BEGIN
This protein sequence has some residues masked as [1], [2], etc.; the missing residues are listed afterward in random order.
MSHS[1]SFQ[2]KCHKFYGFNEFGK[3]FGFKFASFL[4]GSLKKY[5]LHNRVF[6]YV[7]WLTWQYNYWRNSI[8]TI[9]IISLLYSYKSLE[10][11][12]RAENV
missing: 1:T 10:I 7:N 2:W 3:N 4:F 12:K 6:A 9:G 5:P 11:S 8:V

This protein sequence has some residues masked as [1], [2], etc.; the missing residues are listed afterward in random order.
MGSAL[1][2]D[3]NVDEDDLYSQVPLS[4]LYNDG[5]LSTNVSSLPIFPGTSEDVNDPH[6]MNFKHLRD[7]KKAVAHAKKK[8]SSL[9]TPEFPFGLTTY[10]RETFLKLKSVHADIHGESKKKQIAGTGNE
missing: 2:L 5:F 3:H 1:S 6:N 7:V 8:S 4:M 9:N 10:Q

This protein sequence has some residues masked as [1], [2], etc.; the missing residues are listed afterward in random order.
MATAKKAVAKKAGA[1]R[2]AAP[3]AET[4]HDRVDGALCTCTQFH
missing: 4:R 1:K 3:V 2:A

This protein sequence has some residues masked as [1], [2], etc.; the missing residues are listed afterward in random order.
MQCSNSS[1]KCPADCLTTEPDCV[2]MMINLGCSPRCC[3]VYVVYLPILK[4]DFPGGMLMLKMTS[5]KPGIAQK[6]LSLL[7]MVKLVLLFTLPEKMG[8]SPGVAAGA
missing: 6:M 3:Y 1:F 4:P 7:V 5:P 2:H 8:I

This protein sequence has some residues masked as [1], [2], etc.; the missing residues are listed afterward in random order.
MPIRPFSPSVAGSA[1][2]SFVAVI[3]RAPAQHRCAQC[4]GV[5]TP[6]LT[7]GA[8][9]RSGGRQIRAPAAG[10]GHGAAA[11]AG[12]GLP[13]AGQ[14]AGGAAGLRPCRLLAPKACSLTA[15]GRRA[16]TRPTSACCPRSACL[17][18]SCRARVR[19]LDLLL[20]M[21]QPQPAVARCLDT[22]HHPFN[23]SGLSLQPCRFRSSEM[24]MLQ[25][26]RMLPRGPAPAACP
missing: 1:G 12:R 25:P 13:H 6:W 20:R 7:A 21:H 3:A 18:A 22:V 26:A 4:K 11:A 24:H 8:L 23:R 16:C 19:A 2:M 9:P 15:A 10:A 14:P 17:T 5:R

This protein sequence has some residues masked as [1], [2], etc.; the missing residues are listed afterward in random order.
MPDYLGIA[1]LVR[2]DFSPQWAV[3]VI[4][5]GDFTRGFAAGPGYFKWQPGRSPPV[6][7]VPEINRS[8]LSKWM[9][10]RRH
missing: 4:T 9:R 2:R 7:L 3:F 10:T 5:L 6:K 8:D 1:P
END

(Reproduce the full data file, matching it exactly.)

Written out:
This protein sequence has some residues masked as [1], [2], etc.; the missing residues are listed afterward in random order.
MSHS[1]SFQ[2]KCHKFYGFNEFGK[3]FGFKFASFL[4]GSLKKY[5]LHNRVF[6]YV[7]WLTWQYNYWRNSI[8]TI[9]IISLLYSYKSLE[10][11][12]RAENV
missing: 1:T 10:I 7:N 2:W 3:N 4:F 12:K 6:A 9:G 5:P 11:S 8:V

This protein sequence has some residues masked as [1], [2], etc.; the missing residues are listed afterward in random order.
MGSAL[1][2]D[3]NVDEDDLYSQVPLS[4]LYNDG[5]LSTNVSSLPIFPGTSEDVNDPH[6]MNFKHLRD[7]KKAVAHAKKK[8]SSL[9]TPEFPFGLTTY[10]RETFLKLKSVHADIHGESKKKQIAGTGNE
missing: 2:L 5:F 3:H 1:S 6:N 7:V 8:S 4:M 9:N 10:Q

This protein sequence has some residues masked as [1], [2], etc.; the missing residues are listed afterward in random order.
MATAKKAVAKKAGA[1]R[2]AAP[3]AET[4]HDRVDGALCTCTQFH
missing: 4:R 1:K 3:V 2:A

This protein sequence has some residues masked as [1], [2], etc.; the missing residues are listed afterward in random order.
MQCSNSS[1]KCPADCLTTEPDCV[2]MMINLGCSPRCC[3]VYVVYLPILK[4]DFPGGMLMLKMTS[5]KPGIAQK[6]LSLL[7]MVKLVLLFTLPEKMG[8]SPGVAAGA
missing: 6:M 3:Y 1:F 4:P 7:V 5:P 2:H 8:I

This protein sequence has some residues masked as [1], [2], etc.; the missing residues are listed afterward in random order.
MPIRPFSPSVAGSA[1][2]SFVAVI[3]RAPAQHRCAQC[4]GV[5]TP[6]LT[7]GA[8][9]RSGGRQIRAPAAG[10]GHGAAA[11]AG[12]GLP[13]AGQ[14]AGGAAGLRPCRLLAPKACSLTA[15]GRRA[16]TRPTSACCPRSACL[17][18]SCRARVR[19]LDLLL[20]M[21]QPQPAVARCLDT[22]HHPFN[23]SGLSLQPCRFRSSEM[24]MLQ[25][26]RMLPRGPAPAACP
missing: 1:G 12:R 25:P 13:H 6:W 20:R 7:A 21:H 3:A 18:A 22:V 26:A 4:K 11:A 24:H 8:L 23:R 16:C 19:A 2:M 9:P 15:A 10:A 14:P 17:T 5:R

This protein sequence has some residues masked as [1], [2], etc.; the missing residues are listed afterward in random order.
MPDYLGIA[1]LVR[2]DFSPQWAV[3]VI[4][5]GDFTRGFAAGPGYFKWQPGRSPPV[6][7]VPEINRS[8]LSKWM[9][10]RRH
missing: 4:T 9:R 2:R 7:L 3:F 10:T 5:L 6:K 8:D 1:P